“Ustream’s uptime and availability has always been a great plus for us,” Ford adds. “The Ustream player is simple, straightforward and easy to use, and we’ve embedded and re-branded it to provide a simple experience on our website. We also love Ustream’s audience tracking capabilities. We can monitor buffering and see if people are having trouble. And the ability to see how viewership changes minute-by-minute over the course of a service is very helpful.” See more details that led Ford, in a review at TrustRadius.com, to note that “Ustream is a blessing to the House of Worship market.”
4. Make viewers feel present
In Marietta, Georgia, Catholic Church of St. Ann serves as many as 6,500 parishioners in person while also streaming two masses per weekend. Ed Bolduc, Director of Music and AV, and Jim Herrel, Parish Administrator, want to help people who can’t make any of the masses in person feel like they can be present in the room. A few production tricks help achieve this.
One involves audio. Many churches stream audio straight from the board, Ed explains, but that puts too much emphasis on the singers on the stage, who are behind the mics. “We strive more for room sound,” says Ed. “We bleed in the piano mic, and draw mostly from two mics that are fixed below the balcony, so the sound makes you feel as if you are there in the congregation.”
It’s a powerful result, the two say, and the effect needs to be protected by turning down the mic level of the person presiding over the ceremony when singing begins. “Otherwise, that person’s voice will dominate the singing,” Ed says.
“We use multiple cameras with different views, and that gives a perspective of the entire church,” says Jim Herrel. “Sometimes our rituals begin outside the church. On Palm Sunday, we had 1,500 people in the parking lot enter the church in a procession, and we captured the outdoor portion using my iPhone.”
“[IBM Watson Media] is the only platform that we’ve ever used,” notes Ed. “We enjoy the simplicity and the fact that’s always available.” (A key factor enabling reliability is that IBM Watson Media uses multiple CDNs. See why here.)
5. Connect everyone with the chat module
When Rabbi Steve Blane sits down in his Manhattan office in front of his webcam, he reaches as many as 150 people around the world who attend his online synagogue, Sim Shalom. He makes the service interactive by using Ustream’s chat module. “I built this community from the ground up with the idea of streaming video and not just streaming, but chatting with my community,” he says. “I interact with my community as I stream and they interact with each other.”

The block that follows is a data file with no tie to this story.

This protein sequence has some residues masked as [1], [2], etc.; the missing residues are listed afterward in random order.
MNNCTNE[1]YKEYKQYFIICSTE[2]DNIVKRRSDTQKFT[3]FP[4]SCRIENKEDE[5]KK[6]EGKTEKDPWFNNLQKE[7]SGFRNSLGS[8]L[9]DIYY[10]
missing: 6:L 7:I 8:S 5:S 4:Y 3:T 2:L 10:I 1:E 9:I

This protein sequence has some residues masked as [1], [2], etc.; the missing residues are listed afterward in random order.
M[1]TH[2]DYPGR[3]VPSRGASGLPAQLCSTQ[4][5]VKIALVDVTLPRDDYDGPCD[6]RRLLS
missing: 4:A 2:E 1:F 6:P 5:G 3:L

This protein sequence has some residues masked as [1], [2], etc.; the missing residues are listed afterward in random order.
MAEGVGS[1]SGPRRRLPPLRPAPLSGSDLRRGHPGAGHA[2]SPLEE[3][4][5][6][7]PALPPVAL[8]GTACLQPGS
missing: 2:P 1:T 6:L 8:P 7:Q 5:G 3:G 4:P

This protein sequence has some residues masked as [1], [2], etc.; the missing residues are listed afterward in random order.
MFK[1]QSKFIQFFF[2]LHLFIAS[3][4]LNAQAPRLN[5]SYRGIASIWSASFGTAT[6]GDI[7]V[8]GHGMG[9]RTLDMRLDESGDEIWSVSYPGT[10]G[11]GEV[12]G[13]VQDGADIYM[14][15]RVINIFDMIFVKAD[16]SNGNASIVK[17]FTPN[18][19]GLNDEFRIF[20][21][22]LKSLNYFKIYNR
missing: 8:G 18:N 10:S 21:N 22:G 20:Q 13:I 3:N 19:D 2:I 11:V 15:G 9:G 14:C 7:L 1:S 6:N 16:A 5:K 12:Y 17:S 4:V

“You gotta talk to everybody,” Rabbi Blane adds. “It’s wonderful. I know hundreds of people around the word, and I’ve never seen them physically.”
6. The biggest impact might come with the smallest audience
At Catholic Church of St. Ann, “we never thought we would stream a funeral, but the more we did it, the more we realized how powerful it is for families,” says Jim. The church now streams not just funerals, but also weddings, christenings, and confirmations, enabling those who can’t attend because they’re sick, home-bound or far away to take part.
“People send us pictures of their relatives in Hong Kong or other countries watching their streamed event,” says Ed. “Wherever they are, zooming in on their child making first communion helps everyone feel connected.”
When a woman from Ireland passed away, a pub in her Irish home town filled with those who were grateful to be able to see her streamed funeral.
A grandfather had made it in person to the christening of every one of his first five grandchildren. The sixth he was only able to see from a screen in his home as he received terminal cancer treatments.
The most powerful form of streaming inspiration may not be one-to-many, it seems. It’s one-by-one.
Get started free streaming religious services and other events with IBM Watson Media.